Maple Bourbon Apple Butter Overhead - Food in Jars

The OXO On Digital Illuminating Immersion Blender isn’t the only small kitchen appliance that OXO has brought to market lately. There’s also an illuminating hand mixer, a pair of motorized toasters, and a line of coffee makers and water kettles (several times lately, I’ve found myself at Williams-Sonoma, petting the 9-cup coffee maker). I look forward to seeing what OXO creates next!

Disclosure: OXO sent me this OXO On Illuminating Digital Immersion Blender to try and write about. No additional compensation was provided. All opinions expressed are entirely my own. 

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Small Batch Apple Cranberry Compote

apple cranberry compote side

On Monday night, I did a canning event at the Mullica Hill Library in Gloucester County, NJ. When I was planning out the event with the librarian many months back, I suggested I demonstrate a recipe for apple cranberry compote. It seemed like just the thing for mid-October, what with Thanksgiving and the gifting season rapidly approaching.

The only trouble was at the time, I didn’t actually have an apple cranberry compote recipe in my personal preserve arsenal. I had jams, sauces, and chutneys, but no compotes.

So, with the demo rapidly approaching, I spend a little time over the weekend working one up. It starts with 4 large apples (peeled, cored, and diced), 1 1/2 cups fresh cranberries (rinsed and picked over), and 1/2 cup water. You combine those three things in a saucepan, set them over medium-high heat, and simmer them until the cranberries pop and the apple chunks soften.

apple cranberry compote top

Once the fruit is tender and most the water has evaporated, you add 1 cup of granulated sugar, a teaspoon of cinnamon, and the zest and juice of a lemon. You cook for another 8 to 10 minutes, until the compote looses its watery look and the apples can be easily crushed with the back of your spoon.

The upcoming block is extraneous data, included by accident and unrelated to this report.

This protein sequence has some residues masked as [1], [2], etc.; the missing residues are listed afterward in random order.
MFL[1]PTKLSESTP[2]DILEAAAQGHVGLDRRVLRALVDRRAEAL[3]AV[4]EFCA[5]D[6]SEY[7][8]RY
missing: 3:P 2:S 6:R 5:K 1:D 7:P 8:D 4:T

When you like the consistency, you funnel it into jars, wipe off the rims, apply the lids and rings, and process the closed jars for 15 minutes in a boiling water bath. When the time is up, pull the pot off the heat, remove the lid, and let the jars cool gradually for a bit. Depending on how much sugar you use, the yield will be between 3-4 half pints.

This is a highly flexible preserve. You could sweet it with honey instead of sugar (use 2/3 cup). To add a bit more flavor from the start, cook the fruit down in apple juice or cider instead of water. Add some freshly grated ginger, or a bit of cloves for an even more autumnal flavor. As long as you don’t add any low acid ingredients like onions or garlic, you can tweak the spices and liquids as much as you like.

However, even the most simple version is quite delicious.

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Vanilla Yellow Plum Jam

three pounds yellow plums

The summer is waning and I have a massive backlog of recipes that are rapidly becoming moot as produce moves out of season. My plan for the next couple weeks is to keep my posts relatively simple and just get as many of these new preserves up here as I can before they are no longer timely.

macerated yellow plums

This yellow plum jam variation is one I’ve made three times over the years and yet it hasn’t wound up on the blog or in any of my books. I find that yellow plums aren’t always easy to find, and so when I do stumble across them, I like to pick up a few pounds and make this jam.

four half pints yellow plum jam

This year, I came across yellow plums at my Saturday farmers market, where one of my favorite farmers had no more than a dozen pints, at just a buck a pint. So ripe that they barely made it back to my kitchen intact, I prepped them by squeezing them into pulp over a large measuring cup.

yellow plum labels